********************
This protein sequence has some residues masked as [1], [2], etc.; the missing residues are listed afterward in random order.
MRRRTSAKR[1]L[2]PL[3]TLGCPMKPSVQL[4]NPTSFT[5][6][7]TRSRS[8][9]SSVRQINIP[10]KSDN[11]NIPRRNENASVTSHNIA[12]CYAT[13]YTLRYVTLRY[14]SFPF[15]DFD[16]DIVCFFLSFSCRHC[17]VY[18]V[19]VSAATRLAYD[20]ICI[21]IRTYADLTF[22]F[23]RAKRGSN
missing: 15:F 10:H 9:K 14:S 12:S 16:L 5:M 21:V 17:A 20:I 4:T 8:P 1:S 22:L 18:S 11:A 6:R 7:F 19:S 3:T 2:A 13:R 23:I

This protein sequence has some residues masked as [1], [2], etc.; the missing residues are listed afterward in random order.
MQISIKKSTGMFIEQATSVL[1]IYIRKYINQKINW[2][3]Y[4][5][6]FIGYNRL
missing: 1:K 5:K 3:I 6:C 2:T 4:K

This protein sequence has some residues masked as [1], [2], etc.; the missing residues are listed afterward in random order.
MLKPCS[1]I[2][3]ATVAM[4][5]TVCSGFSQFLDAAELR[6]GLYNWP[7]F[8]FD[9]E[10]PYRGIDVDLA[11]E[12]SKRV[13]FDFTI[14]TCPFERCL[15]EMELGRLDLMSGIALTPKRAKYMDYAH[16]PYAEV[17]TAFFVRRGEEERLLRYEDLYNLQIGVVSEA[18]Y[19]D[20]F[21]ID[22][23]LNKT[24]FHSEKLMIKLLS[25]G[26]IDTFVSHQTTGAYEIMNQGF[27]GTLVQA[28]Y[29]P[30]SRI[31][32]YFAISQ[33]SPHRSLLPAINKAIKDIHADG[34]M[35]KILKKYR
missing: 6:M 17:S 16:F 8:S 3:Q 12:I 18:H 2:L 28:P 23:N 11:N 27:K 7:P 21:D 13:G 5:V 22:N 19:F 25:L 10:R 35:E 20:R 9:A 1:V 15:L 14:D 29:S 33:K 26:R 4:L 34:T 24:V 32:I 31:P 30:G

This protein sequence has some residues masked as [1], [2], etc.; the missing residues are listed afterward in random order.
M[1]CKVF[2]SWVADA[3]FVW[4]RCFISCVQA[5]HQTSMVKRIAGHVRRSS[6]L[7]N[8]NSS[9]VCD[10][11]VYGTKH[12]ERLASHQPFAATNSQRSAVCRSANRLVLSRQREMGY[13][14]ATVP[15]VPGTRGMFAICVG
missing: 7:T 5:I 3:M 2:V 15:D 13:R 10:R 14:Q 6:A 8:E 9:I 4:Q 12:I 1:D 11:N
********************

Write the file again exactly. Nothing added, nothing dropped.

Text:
This protein sequence has some residues masked as [1], [2], etc.; the missing residues are listed afterward in random order.
MRRRTSAKR[1]L[2]PL[3]TLGCPMKPSVQL[4]NPTSFT[5][6][7]TRSRS[8][9]SSVRQINIP[10]KSDN[11]NIPRRNENASVTSHNIA[12]CYAT[13]YTLRYVTLRY[14]SFPF[15]DFD[16]DIVCFFLSFSCRHC[17]VY[18]V[19]VSAATRLAYD[20]ICI[21]IRTYADLTF[22]F[23]RAKRGSN
missing: 15:F 10:H 9:K 14:S 12:S 16:L 5:M 21:V 17:A 20:I 4:T 8:P 1:S 22:L 18:S 11:A 6:R 7:F 19:S 3:T 2:A 13:R 23:I

This protein sequence has some residues masked as [1], [2], etc.; the missing residues are listed afterward in random order.
MQISIKKSTGMFIEQATSVL[1]IYIRKYINQKINW[2][3]Y[4][5][6]FIGYNRL
missing: 1:K 5:K 3:I 6:C 2:T 4:K

This protein sequence has some residues masked as [1], [2], etc.; the missing residues are listed afterward in random order.
MLKPCS[1]I[2][3]ATVAM[4][5]TVCSGFSQFLDAAELR[6]GLYNWP[7]F[8]FD[9]E[10]PYRGIDVDLA[11]E[12]SKRV[13]FDFTI[14]TCPFERCL[15]EMELGRLDLMSGIALTPKRAKYMDYAH[16]PYAEV[17]TAFFVRRGEEERLLRYEDLYNLQIGVVSEA[18]Y[19]D[20]F[21]ID[22][23]LNKT[24]FHSEKLMIKLLS[25]G[26]IDTFVSHQTTGAYEIMNQGF[27]GTLVQA[28]Y[29]P[30]SRI[31][32]YFAISQ[33]SPHRSLLPAINKAIKDIHADG[34]M[35]KILKKYR
missing: 6:M 17:S 16:F 8:S 3:Q 12:I 18:H 2:L 28:P 23:N 11:N 27:K 7:P 21:D 13:G 5:V 22:N 19:F 25:L 10:R 35:E 20:R 9:A 1:V 15:L 14:D 29:S 33:K 26:R 4:L 34:T 24:V 32:I 31:P 30:G

This protein sequence has some residues masked as [1], [2], etc.; the missing residues are listed afterward in random order.
M[1]CKVF[2]SWVADA[3]FVW[4]RCFISCVQA[5]HQTSMVKRIAGHVRRSS[6]L[7]N[8]NSS[9]VCD[10][11]VYGTKH[12]ERLASHQPFAATNSQRSAVCRSANRLVLSRQREMGY[13][14]ATVP[15]VPGTRGMFAICVG
missing: 7:T 5:I 3:M 2:V 15:D 13:R 10:R 14:Q 6:A 8:E 9:I 4:Q 12:I 1:D 11:N